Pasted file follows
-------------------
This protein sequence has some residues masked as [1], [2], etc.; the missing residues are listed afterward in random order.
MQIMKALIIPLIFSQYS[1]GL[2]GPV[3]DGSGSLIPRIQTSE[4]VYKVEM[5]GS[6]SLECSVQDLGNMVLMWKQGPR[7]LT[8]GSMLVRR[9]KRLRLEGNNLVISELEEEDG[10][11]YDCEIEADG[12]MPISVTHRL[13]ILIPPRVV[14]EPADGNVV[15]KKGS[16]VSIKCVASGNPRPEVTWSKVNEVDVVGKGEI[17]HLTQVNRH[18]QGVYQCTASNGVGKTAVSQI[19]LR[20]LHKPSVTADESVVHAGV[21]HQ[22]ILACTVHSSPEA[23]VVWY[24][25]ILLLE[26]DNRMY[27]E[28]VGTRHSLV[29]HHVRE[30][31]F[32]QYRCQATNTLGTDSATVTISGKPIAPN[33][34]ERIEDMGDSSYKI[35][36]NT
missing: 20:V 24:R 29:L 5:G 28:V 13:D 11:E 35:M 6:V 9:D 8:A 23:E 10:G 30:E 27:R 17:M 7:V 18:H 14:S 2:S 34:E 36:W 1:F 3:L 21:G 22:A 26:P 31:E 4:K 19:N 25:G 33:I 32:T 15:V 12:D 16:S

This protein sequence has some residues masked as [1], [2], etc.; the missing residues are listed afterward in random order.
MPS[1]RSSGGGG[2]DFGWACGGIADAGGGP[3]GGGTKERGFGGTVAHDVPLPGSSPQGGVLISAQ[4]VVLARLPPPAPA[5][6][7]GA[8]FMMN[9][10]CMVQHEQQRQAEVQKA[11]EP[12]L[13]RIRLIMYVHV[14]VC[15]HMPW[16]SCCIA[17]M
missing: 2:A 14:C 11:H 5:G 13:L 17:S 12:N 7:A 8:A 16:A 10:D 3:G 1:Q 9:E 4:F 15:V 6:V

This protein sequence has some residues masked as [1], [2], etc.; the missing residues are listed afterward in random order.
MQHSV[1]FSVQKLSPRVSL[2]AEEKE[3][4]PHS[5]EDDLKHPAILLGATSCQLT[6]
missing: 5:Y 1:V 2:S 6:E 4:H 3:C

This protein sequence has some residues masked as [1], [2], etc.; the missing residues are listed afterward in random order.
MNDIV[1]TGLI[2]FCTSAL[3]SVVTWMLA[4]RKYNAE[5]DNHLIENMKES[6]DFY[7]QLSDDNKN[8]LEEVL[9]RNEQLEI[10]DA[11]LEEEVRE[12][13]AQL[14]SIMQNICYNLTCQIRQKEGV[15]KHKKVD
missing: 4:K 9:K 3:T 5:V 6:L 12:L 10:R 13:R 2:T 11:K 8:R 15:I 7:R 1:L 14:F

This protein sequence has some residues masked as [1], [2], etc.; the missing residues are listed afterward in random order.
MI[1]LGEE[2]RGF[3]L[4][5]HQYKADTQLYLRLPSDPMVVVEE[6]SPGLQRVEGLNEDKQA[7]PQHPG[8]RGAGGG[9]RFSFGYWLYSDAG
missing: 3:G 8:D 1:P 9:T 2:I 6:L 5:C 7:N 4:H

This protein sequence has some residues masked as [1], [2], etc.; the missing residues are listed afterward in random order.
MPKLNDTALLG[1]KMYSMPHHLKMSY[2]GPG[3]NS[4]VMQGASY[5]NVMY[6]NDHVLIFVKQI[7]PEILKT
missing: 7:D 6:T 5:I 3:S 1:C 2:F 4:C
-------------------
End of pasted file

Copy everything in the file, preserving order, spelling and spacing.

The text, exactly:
This protein sequence has some residues masked as [1], [2], etc.; the missing residues are listed afterward in random order.
MQIMKALIIPLIFSQYS[1]GL[2]GPV[3]DGSGSLIPRIQTSE[4]VYKVEM[5]GS[6]SLECSVQDLGNMVLMWKQGPR[7]LT[8]GSMLVRR[9]KRLRLEGNNLVISELEEEDG[10][11]YDCEIEADG[12]MPISVTHRL[13]ILIPPRVV[14]EPADGNVV[15]KKGS[16]VSIKCVASGNPRPEVTWSKVNEVDVVGKGEI[17]HLTQVNRH[18]QGVYQCTASNGVGKTAVSQI[19]LR[20]LHKPSVTADESVVHAGV[21]HQ[22]ILACTVHSSPEA[23]VVWY[24][25]ILLLE[26]DNRMY[27]E[28]VGTRHSLV[29]HHVRE[30][31]F[32]QYRCQATNTLGTDSATVTISGKPIAPN[33][34]ERIEDMGDSSYKI[35][36]NT
missing: 20:V 24:R 29:L 5:G 28:V 13:D 11:E 35:M 6:V 9:D 8:A 23:E 10:G 30:E 27:R 17:M 7:V 18:H 14:S 2:S 34:E 36:W 1:F 3:L 21:G 22:A 26:P 31:E 4:K 19:N 25:G 33:I 32:T 15:V 12:D 16:S

This protein sequence has some residues masked as [1], [2], etc.; the missing residues are listed afterward in random order.
MPS[1]RSSGGGG[2]DFGWACGGIADAGGGP[3]GGGTKERGFGGTVAHDVPLPGSSPQGGVLISAQ[4]VVLARLPPPAPA[5][6][7]GA[8]FMMN[9][10]CMVQHEQQRQAEVQKA[11]EP[12]L[13]RIRLIMYVHV[14]VC[15]HMPW[16]SCCIA[17]M
missing: 2:A 14:C 11:H 5:G 13:L 17:S 12:N 7:A 8:A 16:A 10:D 3:G 1:Q 9:E 4:F 15:V 6:V

This protein sequence has some residues masked as [1], [2], etc.; the missing residues are listed afterward in random order.
MQHSV[1]FSVQKLSPRVSL[2]AEEKE[3][4]PHS[5]EDDLKHPAILLGATSCQLT[6]
missing: 5:Y 1:V 2:S 6:E 4:H 3:C

This protein sequence has some residues masked as [1], [2], etc.; the missing residues are listed afterward in random order.
MNDIV[1]TGLI[2]FCTSAL[3]SVVTWMLA[4]RKYNAE[5]DNHLIENMKES[6]DFY[7]QLSDDNKN[8]LEEVL[9]RNEQLEI[10]DA[11]LEEEVRE[12][13]AQL[14]SIMQNICYNLTCQIRQKEGV[15]KHKKVD
missing: 4:K 9:K 3:T 5:V 6:L 12:L 10:R 13:R 2:T 11:K 8:R 15:I 7:R 1:L 14:F

This protein sequence has some residues masked as [1], [2], etc.; the missing residues are listed afterward in random order.
MI[1]LGEE[2]RGF[3]L[4][5]HQYKADTQLYLRLPSDPMVVVEE[6]SPGLQRVEGLNEDKQA[7]PQHPG[8]RGAGGG[9]RFSFGYWLYSDAG
missing: 3:G 8:D 1:P 9:T 2:I 6:L 5:C 7:N 4:H

This protein sequence has some residues masked as [1], [2], etc.; the missing residues are listed afterward in random order.
MPKLNDTALLG[1]KMYSMPHHLKMSY[2]GPG[3]NS[4]VMQGASY[5]NVMY[6]NDHVLIFVKQI[7]PEILKT
missing: 7:D 6:T 5:I 3:S 1:C 2:F 4:C